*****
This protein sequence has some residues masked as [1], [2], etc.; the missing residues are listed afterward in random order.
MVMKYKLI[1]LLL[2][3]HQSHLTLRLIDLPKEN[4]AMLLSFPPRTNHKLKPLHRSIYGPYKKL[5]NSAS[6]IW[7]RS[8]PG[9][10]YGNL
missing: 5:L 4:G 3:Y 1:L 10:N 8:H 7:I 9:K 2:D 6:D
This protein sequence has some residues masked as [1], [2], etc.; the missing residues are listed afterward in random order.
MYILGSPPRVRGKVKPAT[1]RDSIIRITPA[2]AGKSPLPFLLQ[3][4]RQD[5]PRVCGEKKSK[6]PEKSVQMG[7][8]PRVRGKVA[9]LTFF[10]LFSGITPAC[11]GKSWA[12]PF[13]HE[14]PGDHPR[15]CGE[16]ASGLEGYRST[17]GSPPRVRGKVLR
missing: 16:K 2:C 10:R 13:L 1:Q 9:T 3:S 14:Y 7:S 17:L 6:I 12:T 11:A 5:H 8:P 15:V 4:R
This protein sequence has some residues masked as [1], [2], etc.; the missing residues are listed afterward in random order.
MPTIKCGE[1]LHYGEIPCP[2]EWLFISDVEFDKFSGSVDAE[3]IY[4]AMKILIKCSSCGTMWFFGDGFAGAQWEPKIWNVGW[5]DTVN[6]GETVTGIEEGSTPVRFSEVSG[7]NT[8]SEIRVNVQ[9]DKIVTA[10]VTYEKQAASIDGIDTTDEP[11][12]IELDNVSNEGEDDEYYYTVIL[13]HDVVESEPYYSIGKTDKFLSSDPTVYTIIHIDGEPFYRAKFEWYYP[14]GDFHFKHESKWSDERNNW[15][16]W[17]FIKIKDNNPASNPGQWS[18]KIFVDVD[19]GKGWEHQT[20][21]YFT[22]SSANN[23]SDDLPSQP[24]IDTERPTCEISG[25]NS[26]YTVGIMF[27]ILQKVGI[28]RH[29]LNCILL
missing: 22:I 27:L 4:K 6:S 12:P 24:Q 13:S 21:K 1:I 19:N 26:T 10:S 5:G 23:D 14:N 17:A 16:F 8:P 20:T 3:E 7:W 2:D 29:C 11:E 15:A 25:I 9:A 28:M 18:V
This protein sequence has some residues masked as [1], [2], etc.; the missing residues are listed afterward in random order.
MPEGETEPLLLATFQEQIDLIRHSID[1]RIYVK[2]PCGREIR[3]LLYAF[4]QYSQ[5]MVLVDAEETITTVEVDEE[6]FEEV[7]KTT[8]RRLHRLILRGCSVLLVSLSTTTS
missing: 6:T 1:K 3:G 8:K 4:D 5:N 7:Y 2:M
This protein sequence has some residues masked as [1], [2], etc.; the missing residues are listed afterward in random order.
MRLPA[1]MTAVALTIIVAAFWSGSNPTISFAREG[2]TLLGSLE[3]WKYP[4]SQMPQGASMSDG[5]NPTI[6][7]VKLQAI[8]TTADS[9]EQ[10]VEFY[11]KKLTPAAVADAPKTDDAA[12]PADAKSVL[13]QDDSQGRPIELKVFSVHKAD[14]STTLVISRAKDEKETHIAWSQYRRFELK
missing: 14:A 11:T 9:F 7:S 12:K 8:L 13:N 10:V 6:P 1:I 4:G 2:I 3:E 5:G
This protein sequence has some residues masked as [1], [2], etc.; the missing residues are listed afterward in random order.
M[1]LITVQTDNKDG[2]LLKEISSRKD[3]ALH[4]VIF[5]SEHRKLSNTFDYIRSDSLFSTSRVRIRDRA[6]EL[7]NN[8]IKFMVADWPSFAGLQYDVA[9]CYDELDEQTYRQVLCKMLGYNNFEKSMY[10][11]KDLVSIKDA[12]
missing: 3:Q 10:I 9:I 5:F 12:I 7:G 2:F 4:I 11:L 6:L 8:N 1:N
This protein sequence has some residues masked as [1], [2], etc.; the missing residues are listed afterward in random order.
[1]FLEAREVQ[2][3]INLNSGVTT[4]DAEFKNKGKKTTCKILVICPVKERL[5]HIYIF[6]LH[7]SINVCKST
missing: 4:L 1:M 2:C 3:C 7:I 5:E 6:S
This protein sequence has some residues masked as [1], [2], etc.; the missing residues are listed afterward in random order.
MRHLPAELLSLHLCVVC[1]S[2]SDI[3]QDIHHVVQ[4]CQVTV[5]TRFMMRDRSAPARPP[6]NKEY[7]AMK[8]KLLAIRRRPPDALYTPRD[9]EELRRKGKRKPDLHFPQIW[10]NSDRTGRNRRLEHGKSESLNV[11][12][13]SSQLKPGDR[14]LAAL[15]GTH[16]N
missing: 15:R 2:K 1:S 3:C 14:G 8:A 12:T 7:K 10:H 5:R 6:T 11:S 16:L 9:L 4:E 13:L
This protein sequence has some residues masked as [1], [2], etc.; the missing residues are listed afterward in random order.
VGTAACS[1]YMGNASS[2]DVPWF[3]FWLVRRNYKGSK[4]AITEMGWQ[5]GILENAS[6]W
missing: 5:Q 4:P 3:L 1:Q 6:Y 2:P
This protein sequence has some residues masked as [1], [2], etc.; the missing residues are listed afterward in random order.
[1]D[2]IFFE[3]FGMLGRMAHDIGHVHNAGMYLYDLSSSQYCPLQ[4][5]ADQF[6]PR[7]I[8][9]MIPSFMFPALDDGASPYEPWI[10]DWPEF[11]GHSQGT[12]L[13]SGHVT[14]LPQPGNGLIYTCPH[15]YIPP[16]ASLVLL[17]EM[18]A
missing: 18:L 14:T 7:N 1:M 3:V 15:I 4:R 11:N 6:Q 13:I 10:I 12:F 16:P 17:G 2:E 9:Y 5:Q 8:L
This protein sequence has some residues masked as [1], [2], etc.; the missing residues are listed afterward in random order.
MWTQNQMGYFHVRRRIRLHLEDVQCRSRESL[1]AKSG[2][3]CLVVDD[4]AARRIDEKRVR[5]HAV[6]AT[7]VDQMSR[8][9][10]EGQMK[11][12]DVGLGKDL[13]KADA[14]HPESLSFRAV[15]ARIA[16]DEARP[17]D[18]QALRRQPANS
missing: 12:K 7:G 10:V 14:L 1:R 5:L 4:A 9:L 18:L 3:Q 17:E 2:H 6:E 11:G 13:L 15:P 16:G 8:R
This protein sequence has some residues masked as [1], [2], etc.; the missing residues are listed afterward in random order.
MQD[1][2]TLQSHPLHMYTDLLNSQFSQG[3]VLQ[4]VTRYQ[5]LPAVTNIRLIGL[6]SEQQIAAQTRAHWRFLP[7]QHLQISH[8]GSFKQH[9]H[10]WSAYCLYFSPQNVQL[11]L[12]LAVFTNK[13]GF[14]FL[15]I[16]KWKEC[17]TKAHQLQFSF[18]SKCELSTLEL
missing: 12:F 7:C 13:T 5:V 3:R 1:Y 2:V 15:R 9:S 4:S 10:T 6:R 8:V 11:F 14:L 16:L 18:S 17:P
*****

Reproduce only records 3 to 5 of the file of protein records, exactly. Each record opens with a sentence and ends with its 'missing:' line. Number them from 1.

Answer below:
This protein sequence has some residues masked as [1], [2], etc.; the missing residues are listed afterward in random order.
MPTIKCGE[1]LHYGEIPCP[2]EWLFISDVEFDKFSGSVDAE[3]IY[4]AMKILIKCSSCGTMWFFGDGFAGAQWEPKIWNVGW[5]DTVN[6]GETVTGIEEGSTPVRFSEVSG[7]NT[8]SEIRVNVQ[9]DKIVTA[10]VTYEKQAASIDGIDTTDEP[11][12]IELDNVSNEGEDDEYYYTVIL[13]HDVVESEPYYSIGKTDKFLSSDPTVYTIIHIDGEPFYRAKFEWYYP[14]GDFHFKHESKWSDERNNW[15][16]W[17]FIKIKDNNPASNPGQWS[18]KIFVDVD[19]GKGWEHQT[20][21]YFT[22]SSANN[23]SDDLPSQP[24]IDTERPTCEISG[25]NS[26]YTVGIMF[27]ILQKVGI[28]RH[29]LNCILL
missing: 22:I 27:L 4:K 6:S 12:P 24:Q 13:S 21:K 1:I 19:N 26:T 10:S 5:G 23:D 14:N 17:A 16:F 8:P 20:T 3:E 7:W 2:D 29:C 11:E 15:A 25:I 9:A 28:M 18:V
This protein sequence has some residues masked as [1], [2], etc.; the missing residues are listed afterward in random order.
MPEGETEPLLLATFQEQIDLIRHSID[1]RIYVK[2]PCGREIR[3]LLYAF[4]QYSQ[5]MVLVDAEETITTVEVDEE[6]FEEV[7]KTT[8]RRLHRLILRGCSVLLVSLSTTTS
missing: 6:T 1:K 3:G 8:K 4:D 5:N 7:Y 2:M
This protein sequence has some residues masked as [1], [2], etc.; the missing residues are listed afterward in random order.
MRLPA[1]MTAVALTIIVAAFWSGSNPTISFAREG[2]TLLGSLE[3]WKYP[4]SQMPQGASMSDG[5]NPTI[6][7]VKLQAI[8]TTADS[9]EQ[10]VEFY[11]KKLTPAAVADAPKTDDAA[12]PADAKSVL[13]QDDSQGRPIELKVFSVHKAD[14]STTLVISRAKDEKETHIAWSQYRRFELK
missing: 14:A 11:T 9:F 7:S 12:K 8:L 13:N 10:V 6:P 1:I 4:G 2:I 3:E 5:G